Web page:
If you’ve ever experienced heartburn, you know why it’s called that – you feel a burning sensation in your throat and upper chest, and even a bad taste in your mouth. While heartburn can have many triggers and causes, it is essentially due to the backward flow of acid, called acid reflux, when the muscles controlling the flow between the esophagus and stomach don’t close completely.
Heartburn can be very unpleasant, but fortunately there are simple things you can do to help prevent heartburn symptoms – and relieve them when they arise.
“Start by just taking note of when you experience your heartburn symptoms,” said board-certified gastroenterologist, internist and wellness expert Dr. Roshini Raj. “That can help you figure out the best ways to prevent it from recurring.”
Raj recommends keeping a simple diary or keeping track (in your phone or calendar) of when and what you eat for a few weeks, and what times of day you have heartburn symptoms. This can help you figure out which of the following strategies will be the most effective.
Notice post-meal or after-snack heartburn?
Some foods and drinks have been known to trigger episodes of heartburn, such as:
* Spicy, fried or fatty foods
* Garlic and onions
* Acidic foods such as citrus fruit/juice or tomatoes/tomato products
* Coffee, tea, alcohol, carbonated beverages
If you notice that you often have heartburn after eating or drinking one of these common triggers, try eliminating it from your diet for a while to see if you notice a difference, then re-introduce it and observe if your symptoms return. Then you’ll know what your personal heartburn trigger is.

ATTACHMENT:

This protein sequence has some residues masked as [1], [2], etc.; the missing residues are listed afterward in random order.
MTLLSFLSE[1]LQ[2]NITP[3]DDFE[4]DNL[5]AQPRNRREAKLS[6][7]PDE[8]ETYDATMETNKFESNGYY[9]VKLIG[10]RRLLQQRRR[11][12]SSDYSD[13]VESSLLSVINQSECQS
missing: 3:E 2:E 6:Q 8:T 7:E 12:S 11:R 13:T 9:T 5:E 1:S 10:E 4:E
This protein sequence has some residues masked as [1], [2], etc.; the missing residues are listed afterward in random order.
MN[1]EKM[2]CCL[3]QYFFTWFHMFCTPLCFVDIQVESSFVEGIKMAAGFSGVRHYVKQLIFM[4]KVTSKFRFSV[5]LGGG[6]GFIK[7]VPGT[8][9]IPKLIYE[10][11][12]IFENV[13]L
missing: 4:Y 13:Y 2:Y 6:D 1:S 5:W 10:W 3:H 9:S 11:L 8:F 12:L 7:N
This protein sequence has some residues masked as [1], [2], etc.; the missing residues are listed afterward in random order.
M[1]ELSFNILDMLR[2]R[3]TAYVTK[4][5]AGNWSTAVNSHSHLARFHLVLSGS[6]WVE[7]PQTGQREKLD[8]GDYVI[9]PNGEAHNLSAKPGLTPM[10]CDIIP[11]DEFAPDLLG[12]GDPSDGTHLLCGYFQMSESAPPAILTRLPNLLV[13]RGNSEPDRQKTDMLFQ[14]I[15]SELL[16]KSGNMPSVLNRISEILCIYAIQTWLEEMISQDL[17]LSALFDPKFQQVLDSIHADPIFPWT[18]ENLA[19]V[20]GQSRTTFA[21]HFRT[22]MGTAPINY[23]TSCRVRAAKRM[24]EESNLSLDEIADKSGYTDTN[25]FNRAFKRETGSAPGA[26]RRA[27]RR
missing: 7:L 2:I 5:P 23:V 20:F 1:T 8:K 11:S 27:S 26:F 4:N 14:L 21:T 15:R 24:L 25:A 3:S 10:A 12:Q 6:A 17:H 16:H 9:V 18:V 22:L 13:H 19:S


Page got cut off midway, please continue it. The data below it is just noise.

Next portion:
In other cases, how you eat can be just as much the culprit as what you eat.
“Slowing down while you eat, and eating smaller meals more frequently, can help prevent symptoms from flaring up,” said Raj. “Avoid getting overfull to help reduce heartburn.”
Feeling the burn after intense exercise?
“Exercise and keeping your weight at healthy levels are actually great lifestyle practices overall for heartburn prevention,” said Raj. “But if you exercise too soon after a large meal, you could be experiencing acid reflux due to that timing.”
Eat lightly before any vigorous exercise session, or wait longer after a meal before exerting yourself more than going for a walk. Exercises involving bending over or lying down, in particular, can provoke heartburn symptoms if you do them too soon after eating.
Heartburn at bedtime?
Close to bedtime, your body slows down its processes in preparation for sleep, including digestion processes.
“Eating too close to bedtime can produce heartburn,” said Raj. “Try not eating – not even snacks – for a few hours before bedtime and see if that alleviates your symptoms.”
Another cause for heartburn at bedtime is simple gravity: When you’re standing or sitting, acid from foods you’ve eaten tends to stay down in your stomach. But when you lie down too soon after eating, this can cause a flare up of heartburn. Some people find it helpful to use a wedge-shaped cushion to raise their upper body.